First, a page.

The management of Wibra Belgium announced at an extraordinary works council on Monday morning that it would request a judicial reorganisation. Years of losses and the effects of coronavirus make “the current situation untenable.” Wibra has 81 branches and 400 employees in our country. It is not clear how many jobs are at risk of being lost and how many shops are closing.
Wibra, the Dutch discounter founded in Gelderland in 1956 and which caused a sensation with the sale of clothing, textiles, household goods, cleaning products, handicrafts, kitchen utensils, toys and other related items, is in bad paper. “The current situation is untenable and the company must intervene now so as not to be forced to cease operations.”
“Careful improvement” repealed
In Wibra it has been like this for a while. “The world is changing, and we have to go. It’s no longer like opening your doors, putting a few bins where you put the trade down and then selling it at low prices,” CEO Bas Duijsens said in May 2019. But without touching the DNA of the FIRMA: “We have survived the turbulent years with this concept and will certainly not throw the child with the bathwater.”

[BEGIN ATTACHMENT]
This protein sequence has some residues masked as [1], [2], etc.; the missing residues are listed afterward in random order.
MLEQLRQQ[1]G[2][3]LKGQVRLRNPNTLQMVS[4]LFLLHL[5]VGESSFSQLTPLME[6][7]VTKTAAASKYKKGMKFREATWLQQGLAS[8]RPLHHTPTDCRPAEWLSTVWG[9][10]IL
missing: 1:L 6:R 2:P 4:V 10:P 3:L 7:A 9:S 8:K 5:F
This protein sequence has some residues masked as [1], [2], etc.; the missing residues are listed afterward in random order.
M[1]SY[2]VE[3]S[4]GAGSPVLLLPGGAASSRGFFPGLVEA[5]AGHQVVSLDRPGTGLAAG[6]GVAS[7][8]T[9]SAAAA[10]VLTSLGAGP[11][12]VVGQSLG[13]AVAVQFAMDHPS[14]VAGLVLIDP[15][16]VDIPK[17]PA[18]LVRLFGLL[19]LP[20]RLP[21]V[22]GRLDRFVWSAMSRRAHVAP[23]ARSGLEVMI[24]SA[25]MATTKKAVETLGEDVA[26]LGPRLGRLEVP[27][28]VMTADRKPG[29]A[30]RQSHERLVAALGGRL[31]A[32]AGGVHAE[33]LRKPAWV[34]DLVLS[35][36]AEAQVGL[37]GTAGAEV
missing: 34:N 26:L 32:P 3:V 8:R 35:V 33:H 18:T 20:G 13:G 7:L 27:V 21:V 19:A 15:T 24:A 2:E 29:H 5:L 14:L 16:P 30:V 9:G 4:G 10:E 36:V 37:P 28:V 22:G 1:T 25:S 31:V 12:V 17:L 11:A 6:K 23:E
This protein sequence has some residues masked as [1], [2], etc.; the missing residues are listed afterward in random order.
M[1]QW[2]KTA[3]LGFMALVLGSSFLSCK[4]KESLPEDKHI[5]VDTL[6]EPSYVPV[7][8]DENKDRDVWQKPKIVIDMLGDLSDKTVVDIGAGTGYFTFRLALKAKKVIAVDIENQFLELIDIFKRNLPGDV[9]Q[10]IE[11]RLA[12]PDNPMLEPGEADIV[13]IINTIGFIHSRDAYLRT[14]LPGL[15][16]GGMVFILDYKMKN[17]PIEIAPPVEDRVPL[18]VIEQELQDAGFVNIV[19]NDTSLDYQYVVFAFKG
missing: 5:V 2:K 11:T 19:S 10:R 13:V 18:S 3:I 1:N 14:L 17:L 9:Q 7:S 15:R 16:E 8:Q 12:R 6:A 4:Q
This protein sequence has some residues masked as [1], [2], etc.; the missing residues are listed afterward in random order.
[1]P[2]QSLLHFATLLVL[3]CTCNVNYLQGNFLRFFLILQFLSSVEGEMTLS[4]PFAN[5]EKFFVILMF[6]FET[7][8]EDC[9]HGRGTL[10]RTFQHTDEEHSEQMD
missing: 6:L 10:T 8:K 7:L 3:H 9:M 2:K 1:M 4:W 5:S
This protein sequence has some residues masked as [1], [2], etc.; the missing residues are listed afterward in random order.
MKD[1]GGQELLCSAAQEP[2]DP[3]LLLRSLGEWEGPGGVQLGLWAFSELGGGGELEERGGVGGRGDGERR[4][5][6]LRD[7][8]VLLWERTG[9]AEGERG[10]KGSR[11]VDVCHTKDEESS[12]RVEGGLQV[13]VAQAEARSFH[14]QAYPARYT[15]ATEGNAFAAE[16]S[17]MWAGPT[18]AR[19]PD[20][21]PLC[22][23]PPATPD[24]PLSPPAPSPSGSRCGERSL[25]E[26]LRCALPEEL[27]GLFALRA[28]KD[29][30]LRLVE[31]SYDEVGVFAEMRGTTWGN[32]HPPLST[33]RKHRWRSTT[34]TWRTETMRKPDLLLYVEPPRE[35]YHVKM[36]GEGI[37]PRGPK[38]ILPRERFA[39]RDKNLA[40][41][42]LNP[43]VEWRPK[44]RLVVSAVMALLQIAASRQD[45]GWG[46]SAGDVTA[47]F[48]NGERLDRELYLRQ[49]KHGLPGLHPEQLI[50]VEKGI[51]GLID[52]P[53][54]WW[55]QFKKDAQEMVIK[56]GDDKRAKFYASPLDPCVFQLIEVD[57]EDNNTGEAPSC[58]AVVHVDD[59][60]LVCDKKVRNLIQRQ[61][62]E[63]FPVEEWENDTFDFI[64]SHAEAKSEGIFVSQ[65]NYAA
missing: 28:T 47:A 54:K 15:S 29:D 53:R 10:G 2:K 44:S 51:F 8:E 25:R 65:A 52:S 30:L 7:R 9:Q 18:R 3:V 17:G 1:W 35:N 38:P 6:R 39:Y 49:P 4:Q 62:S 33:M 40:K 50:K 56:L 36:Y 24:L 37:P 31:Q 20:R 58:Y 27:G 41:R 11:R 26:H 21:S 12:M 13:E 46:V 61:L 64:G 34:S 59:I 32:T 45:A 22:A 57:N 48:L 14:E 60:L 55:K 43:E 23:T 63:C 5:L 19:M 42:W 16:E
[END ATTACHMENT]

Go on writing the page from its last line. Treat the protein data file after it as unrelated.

The 81 Belgian Wibra stores have been suffering for some time from the difficult economic climate, high labour costs and increasing competition (including Action). According to Wibra, Belgian stores have been making losses for years. Several remedial measures were taken in 2019: better inventory management, a customer-specific marketing mix and the closure of six Wibra stores. “Thanks to these interventions, the figures in Belgium over the last six months have been cautious. But the Corona pandemic has fully compensated for this upward trend,” the management reports. “The loss-making Belgian activities have traditionally been absorbed and compensated by the Group’s other activities, but in the current context this is no longer possible.”
“Staying active in Belgium”
And so the management demands a judicial reorganisation. The goal: to look for potential buyers in order to continue some of the activities. “We are fully aware of the impact of this announcement on our employees. However, we are convinced that this judicial reorganisation is necessary if we want to give Wibra Belgium a sustainable future,” says spokesman Maarten Hagg. “Wibra is keen to remain active in Belgium and offer a future to as many shops and employees as possible. We are therefore a candidate for a reboot in a slimmed-down version.”